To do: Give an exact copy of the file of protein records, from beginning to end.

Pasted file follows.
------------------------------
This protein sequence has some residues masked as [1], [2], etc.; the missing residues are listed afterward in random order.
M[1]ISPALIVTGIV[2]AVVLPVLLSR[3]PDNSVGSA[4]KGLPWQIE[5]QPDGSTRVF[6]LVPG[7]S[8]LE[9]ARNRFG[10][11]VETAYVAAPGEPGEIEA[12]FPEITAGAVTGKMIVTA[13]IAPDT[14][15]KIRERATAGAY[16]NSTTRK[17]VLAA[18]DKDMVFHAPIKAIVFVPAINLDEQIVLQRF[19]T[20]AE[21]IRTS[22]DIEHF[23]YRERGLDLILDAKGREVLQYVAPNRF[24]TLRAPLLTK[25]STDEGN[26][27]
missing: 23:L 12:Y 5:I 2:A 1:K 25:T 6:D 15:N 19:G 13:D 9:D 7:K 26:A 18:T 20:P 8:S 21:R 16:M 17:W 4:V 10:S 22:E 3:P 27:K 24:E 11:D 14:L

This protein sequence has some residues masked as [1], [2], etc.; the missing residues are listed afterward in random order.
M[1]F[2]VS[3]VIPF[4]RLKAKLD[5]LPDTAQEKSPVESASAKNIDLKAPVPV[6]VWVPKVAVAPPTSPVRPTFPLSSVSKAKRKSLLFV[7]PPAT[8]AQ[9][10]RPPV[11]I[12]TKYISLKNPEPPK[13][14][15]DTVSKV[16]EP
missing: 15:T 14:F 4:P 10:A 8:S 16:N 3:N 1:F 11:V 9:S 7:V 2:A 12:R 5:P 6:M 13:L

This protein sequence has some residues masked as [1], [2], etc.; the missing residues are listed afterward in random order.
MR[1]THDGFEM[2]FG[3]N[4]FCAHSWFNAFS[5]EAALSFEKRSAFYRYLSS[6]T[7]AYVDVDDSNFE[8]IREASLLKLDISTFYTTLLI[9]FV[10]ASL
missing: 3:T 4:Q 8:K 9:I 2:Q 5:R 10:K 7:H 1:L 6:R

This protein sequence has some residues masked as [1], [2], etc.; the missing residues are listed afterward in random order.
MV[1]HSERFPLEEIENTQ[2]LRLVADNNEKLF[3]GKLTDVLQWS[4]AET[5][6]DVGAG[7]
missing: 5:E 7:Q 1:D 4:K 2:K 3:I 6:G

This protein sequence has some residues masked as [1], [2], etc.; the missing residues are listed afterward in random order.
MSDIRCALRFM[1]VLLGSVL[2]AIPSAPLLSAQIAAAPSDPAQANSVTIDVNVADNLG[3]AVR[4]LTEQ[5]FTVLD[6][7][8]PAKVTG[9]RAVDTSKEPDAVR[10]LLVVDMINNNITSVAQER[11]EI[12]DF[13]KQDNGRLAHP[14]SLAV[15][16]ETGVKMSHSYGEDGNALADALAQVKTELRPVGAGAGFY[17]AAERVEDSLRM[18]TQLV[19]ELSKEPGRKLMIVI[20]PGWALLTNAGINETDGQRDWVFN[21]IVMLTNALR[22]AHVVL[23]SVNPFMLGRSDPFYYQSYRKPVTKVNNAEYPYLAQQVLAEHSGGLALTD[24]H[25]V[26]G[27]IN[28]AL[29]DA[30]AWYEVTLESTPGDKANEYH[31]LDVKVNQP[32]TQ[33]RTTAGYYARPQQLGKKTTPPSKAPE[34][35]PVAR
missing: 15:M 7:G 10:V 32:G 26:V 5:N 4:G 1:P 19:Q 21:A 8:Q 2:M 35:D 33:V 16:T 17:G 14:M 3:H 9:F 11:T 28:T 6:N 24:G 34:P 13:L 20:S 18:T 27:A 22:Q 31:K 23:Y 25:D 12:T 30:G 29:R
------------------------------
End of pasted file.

This protein sequence has some residues masked as [1], [2], etc.; the missing residues are listed afterward in random order.
M[1]ISPALIVTGIV[2]AVVLPVLLSR[3]PDNSVGSA[4]KGLPWQIE[5]QPDGSTRVF[6]LVPG[7]S[8]LE[9]ARNRFG[10][11]VETAYVAAPGEPGEIEA[12]FPEITAGAVTGKMIVTA[13]IAPDT[14][15]KIRERATAGAY[16]NSTTRK[17]VLAA[18]DKDMVFHAPIKAIVFVPAINLDEQIVLQRF[19]T[20]AE[21]IRTS[22]DIEHF[23]YRERGLDLILDAKGREVLQYVAPNRF[24]TLRAPLLTK[25]STDEGN[26][27]
missing: 23:L 12:Y 5:I 2:A 1:K 25:T 6:D 15:N 19:G 13:D 9:D 7:K 26:A 18:T 20:P 8:S 21:R 16:M 17:W 4:V 10:S 22:E 3:P 27:K 24:E 11:D 14:L

This protein sequence has some residues masked as [1], [2], etc.; the missing residues are listed afterward in random order.
M[1]F[2]VS[3]VIPF[4]RLKAKLD[5]LPDTAQEKSPVESASAKNIDLKAPVPV[6]VWVPKVAVAPPTSPVRPTFPLSSVSKAKRKSLLFV[7]PPAT[8]AQ[9][10]RPPV[11]I[12]TKYISLKNPEPPK[13][14][15]DTVSKV[16]EP
missing: 15:T 14:F 4:P 10:A 8:S 16:N 3:N 1:F 11:V 9:S 7:V 2:A 12:R 5:P 6:M 13:L

This protein sequence has some residues masked as [1], [2], etc.; the missing residues are listed afterward in random order.
MR[1]THDGFEM[2]FG[3]N[4]FCAHSWFNAFS[5]EAALSFEKRSAFYRYLSS[6]T[7]AYVDVDDSNFE[8]IREASLLKLDISTFYTTLLI[9]FV[10]ASL
missing: 3:T 4:Q 8:K 9:I 2:Q 5:R 10:K 7:H 1:L 6:R

This protein sequence has some residues masked as [1], [2], etc.; the missing residues are listed afterward in random order.
MV[1]HSERFPLEEIENTQ[2]LRLVADNNEKLF[3]GKLTDVLQWS[4]AET[5][6]DVGAG[7]
missing: 5:E 7:Q 1:D 4:K 2:K 3:I 6:G

This protein sequence has some residues masked as [1], [2], etc.; the missing residues are listed afterward in random order.
MSDIRCALRFM[1]VLLGSVL[2]AIPSAPLLSAQIAAAPSDPAQANSVTIDVNVADNLG[3]AVR[4]LTEQ[5]FTVLD[6][7][8]PAKVTG[9]RAVDTSKEPDAVR[10]LLVVDMINNNITSVAQER[11]EI[12]DF[13]KQDNGRLAHP[14]SLAV[15][16]ETGVKMSHSYGEDGNALADALAQVKTELRPVGAGAGFY[17]AAERVEDSLRM[18]TQLV[19]ELSKEPGRKLMIVI[20]PGWALLTNAGINETDGQRDWVFN[21]IVMLTNALR[22]AHVVL[23]SVNPFMLGRSDPFYYQSYRKPVTKVNNAEYPYLAQQVLAEHSGGLALTD[24]H[25]V[26]G[27]IN[28]AL[29]DA[30]AWYEVTLESTPGDKANEYH[31]LDVKVNQP[32]TQ[33]RTTAGYYARPQQLGKKTTPPSKAPE[34][35]PVAR
missing: 15:M 7:G 10:V 32:G 26:V 5:N 4:G 1:P 19:Q 21:A 8:Q 2:M 35:D 33:V 16:T 17:G 14:M 3:H 9:F 11:T 28:T 6:N 24:G 34:P 13:L 20:S 18:T 27:A 22:Q 31:K 23:Y 25:D 12:T 30:G 29:R